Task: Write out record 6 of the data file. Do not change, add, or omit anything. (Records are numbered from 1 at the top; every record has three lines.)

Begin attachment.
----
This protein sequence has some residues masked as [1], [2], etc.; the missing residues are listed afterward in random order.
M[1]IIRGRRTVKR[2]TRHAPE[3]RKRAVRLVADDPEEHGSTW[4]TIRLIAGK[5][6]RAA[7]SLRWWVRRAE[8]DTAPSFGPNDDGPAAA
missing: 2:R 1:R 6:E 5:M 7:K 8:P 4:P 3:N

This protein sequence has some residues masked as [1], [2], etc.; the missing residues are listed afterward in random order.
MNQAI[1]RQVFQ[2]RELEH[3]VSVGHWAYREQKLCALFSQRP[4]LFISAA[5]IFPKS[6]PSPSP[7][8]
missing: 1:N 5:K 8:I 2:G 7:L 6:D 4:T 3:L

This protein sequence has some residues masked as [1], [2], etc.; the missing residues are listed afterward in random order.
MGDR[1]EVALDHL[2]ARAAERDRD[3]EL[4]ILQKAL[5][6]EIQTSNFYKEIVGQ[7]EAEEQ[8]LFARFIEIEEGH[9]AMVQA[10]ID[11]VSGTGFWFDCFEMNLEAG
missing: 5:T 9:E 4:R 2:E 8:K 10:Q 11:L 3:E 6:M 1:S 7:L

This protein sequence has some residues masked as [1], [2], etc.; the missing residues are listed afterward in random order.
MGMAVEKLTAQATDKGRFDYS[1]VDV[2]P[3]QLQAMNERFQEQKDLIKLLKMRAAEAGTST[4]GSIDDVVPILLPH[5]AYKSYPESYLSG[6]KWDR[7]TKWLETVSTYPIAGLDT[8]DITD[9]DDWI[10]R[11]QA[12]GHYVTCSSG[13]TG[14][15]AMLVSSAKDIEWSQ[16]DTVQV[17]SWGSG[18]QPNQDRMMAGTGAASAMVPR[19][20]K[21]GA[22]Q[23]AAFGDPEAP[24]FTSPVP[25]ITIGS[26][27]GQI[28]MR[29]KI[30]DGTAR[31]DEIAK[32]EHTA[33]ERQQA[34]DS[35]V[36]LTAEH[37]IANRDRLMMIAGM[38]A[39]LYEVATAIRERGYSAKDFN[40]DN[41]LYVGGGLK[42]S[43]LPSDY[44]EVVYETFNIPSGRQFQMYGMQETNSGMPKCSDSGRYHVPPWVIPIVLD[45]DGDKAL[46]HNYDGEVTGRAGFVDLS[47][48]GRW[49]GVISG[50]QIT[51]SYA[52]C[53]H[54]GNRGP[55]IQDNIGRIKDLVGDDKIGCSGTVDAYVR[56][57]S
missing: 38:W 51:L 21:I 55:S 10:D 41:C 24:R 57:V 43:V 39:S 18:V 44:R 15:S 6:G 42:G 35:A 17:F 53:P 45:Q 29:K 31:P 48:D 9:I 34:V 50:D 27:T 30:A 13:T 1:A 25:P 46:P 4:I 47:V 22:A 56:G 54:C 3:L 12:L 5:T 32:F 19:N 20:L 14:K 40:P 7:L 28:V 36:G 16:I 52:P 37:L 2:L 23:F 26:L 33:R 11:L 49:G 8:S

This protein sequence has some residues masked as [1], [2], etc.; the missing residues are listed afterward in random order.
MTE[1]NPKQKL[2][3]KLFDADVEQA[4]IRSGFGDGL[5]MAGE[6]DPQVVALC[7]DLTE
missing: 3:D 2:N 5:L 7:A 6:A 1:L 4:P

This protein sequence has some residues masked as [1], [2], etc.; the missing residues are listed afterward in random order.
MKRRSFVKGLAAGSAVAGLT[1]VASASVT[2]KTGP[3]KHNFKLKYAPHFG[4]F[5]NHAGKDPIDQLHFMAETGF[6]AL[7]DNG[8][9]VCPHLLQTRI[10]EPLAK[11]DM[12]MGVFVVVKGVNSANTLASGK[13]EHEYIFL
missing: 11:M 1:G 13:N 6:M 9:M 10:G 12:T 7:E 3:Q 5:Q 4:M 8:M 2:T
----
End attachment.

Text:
This protein sequence has some residues masked as [1], [2], etc.; the missing residues are listed afterward in random order.
MKRRSFVKGLAAGSAVAGLT[1]VASASVT[2]KTGP[3]KHNFKLKYAPHFG[4]F[5]NHAGKDPIDQLHFMAETGF[6]AL[7]DNG[8][9]VCPHLLQTRI[10]EPLAK[11]DM[12]MGVFVVVKGVNSANTLASGK[13]EHEYIFL
missing: 11:M 1:G 13:N 6:M 9:M 10:G 12:T 7:E 3:Q 5:Q 4:M 8:M 2:T